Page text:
A University of Toronto study published September in the Journal of Health Economics concluded that "when Oregon decriminalized small amounts of drugs in February 2021, it caused 182 additional unintentional drug overdose deaths to occur in Oregon in 2021."

This accounted for "a 23% increase over the number of unintentional drug overdose deaths predicted if Oregon had not decriminalized drugs."

The promised good associated with M110 has also failed to come to fruition.

Police suggested to OPB that the $100 tickets for possession of fentanyl and other such killer drugs go unpaid and the users never call the treatment hotline number.

"We've talked to exactly two people that have actually called that number," said Sgt. Jerry Cioeta of the Portland Police Bureau.

State auditors revealed that approximately 1% of junkies cited by police called the hotline, reported the Statesman Journal.

Some advocates for the failed policy claim it's too early to know whether it's working.

"We're building the plane as we fly it," Wheelock told the Atlantic. "We tried the War on Drugs for 50 years, and it didn't work[.] ... It hurts my heart every time someone says we need to repeal this before we even give it a chance."

Democratic half-measure

A nonpartisan statewide poll published last April found that 51% of Oregonians believed M110 had proven to be bad for the state. 65% of respondents said M110 made drug addiction worse. 63% said the measure made homelessness worse. 63% said it made crime worse.

With the understanding that the state has failed to adequately make good on its drug treatment programs or distributed cannabis tax revenue while overdoses and criminal activity skyrocketed, 53% of respondents suggested that M110 should be repealed.

An August 2023 Emerson College poll also found that 56% of Oregonians think that M110 should be repealed completely and 50% said it made their communities much less safe.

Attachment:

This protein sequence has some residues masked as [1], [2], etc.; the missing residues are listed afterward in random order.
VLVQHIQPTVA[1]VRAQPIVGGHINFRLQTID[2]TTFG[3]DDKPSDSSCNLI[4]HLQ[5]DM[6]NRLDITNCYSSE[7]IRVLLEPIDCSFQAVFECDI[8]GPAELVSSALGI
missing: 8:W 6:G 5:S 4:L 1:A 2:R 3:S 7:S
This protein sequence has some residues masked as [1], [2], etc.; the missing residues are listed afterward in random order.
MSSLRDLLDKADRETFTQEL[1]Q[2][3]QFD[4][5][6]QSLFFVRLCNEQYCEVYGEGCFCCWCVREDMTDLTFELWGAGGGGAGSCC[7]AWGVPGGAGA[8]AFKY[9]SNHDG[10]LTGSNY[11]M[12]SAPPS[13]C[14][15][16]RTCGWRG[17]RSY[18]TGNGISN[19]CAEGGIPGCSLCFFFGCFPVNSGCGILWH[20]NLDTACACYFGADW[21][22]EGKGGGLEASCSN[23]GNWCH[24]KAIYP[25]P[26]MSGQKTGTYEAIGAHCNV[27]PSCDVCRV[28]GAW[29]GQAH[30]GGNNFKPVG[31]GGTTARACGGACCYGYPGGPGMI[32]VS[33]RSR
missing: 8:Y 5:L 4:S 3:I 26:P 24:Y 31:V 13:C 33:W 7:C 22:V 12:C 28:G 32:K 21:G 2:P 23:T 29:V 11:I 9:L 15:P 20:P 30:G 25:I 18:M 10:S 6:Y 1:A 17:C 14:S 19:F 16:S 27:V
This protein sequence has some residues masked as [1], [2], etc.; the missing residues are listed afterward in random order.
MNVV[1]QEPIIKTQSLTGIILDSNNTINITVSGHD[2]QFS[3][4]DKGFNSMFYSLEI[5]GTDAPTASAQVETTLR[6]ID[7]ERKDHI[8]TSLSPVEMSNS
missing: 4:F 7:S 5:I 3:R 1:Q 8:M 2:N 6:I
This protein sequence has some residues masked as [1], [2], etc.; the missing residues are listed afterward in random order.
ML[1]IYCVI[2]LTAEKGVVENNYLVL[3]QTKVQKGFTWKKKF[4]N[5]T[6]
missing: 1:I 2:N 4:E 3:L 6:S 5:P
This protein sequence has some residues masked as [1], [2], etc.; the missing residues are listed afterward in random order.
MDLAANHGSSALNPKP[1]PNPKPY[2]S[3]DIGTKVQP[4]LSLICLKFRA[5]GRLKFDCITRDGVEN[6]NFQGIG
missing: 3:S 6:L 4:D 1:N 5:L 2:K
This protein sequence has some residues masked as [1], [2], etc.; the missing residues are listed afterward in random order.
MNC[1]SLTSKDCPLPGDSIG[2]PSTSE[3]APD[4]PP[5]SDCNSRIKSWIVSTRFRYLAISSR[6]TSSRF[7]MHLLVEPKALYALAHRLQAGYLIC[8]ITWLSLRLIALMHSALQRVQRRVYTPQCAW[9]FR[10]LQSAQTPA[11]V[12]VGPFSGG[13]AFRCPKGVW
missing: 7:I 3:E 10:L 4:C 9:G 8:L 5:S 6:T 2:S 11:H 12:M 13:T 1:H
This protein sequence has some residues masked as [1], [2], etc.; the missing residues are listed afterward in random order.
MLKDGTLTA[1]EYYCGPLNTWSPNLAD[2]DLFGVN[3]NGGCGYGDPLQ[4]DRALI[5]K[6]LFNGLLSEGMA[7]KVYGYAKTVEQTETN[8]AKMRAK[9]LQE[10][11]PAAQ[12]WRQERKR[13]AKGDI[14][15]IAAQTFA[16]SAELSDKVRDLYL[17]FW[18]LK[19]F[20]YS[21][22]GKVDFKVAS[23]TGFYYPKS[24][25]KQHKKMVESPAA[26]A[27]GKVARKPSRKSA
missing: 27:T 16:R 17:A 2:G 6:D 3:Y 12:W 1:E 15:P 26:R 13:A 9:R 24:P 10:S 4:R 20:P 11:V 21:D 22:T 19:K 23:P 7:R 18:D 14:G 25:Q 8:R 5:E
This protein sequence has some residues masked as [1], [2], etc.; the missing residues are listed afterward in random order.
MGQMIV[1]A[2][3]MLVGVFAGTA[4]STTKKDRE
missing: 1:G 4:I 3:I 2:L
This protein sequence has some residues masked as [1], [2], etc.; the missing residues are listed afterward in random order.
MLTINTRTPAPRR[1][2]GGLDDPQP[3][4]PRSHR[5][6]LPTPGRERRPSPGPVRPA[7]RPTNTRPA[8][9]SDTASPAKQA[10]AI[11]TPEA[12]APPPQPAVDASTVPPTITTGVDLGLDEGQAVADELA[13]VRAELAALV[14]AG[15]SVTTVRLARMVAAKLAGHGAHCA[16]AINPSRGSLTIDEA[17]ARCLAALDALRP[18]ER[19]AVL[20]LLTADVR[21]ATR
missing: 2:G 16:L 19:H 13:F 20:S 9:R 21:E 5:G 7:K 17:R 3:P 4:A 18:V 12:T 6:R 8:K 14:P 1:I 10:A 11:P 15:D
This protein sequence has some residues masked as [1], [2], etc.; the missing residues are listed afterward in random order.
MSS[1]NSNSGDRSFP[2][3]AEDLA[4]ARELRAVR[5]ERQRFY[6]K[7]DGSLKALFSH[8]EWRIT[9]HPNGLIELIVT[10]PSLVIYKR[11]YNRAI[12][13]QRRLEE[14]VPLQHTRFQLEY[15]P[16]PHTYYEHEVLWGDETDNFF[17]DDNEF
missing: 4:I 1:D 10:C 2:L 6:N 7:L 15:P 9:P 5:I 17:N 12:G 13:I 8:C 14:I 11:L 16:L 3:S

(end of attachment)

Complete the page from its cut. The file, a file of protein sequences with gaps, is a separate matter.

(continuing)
State lawmakers have introduced various proposals to tweak, replace, or repeal M110.

Democrats are pushing to make small-scale drug possession a Class C misdemeanor offense punishable by a month in jail and a $1,250 fine. Junkies would be afforded the opportunity to beat the charges by instead seeking treatment, reported Reuters.

"It became very, very obvious that what was happening on the streets of Portland, and what was happening on Main Street, Oregon, was unacceptable," said state Senate Majority Leader Kate Lieber (D).

Republicans understand that the proposed legislation, House Bill 4002, signals an understanding on Democrats' part that M110 is ruinous, but say it is altogether toothless.

"We need serious penalties in order to make sure that people are getting into treatment, as opposed to staying on the street," said state Senate Minority Leader Tim Knopp.

The Republican-supported Senate Bill 1555 and Senate Bill 1588 would make drug possession a Class A misdemeanor with penalties of a year in jail for drug possession and a $6,250 fine, reported the Statesman Journal. As with the Democratic alternative, junkies under the proposed Republican bills could receive probation instead of jail time if they pursued treatment.

"The Republican bill restores accountability, ushers addicts into treatment, and makes our streets clean and safe again – none of which will be achieved with the majority's proposal," said state House Minority Leader Rep. Jeff Helfrich (R).

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Joseph MacKinnon

Joseph MacKinnon

Joseph MacKinnon is a staff writer for Blaze News. He lives in a small town with his wife and son, moonlighting as an author of science fiction.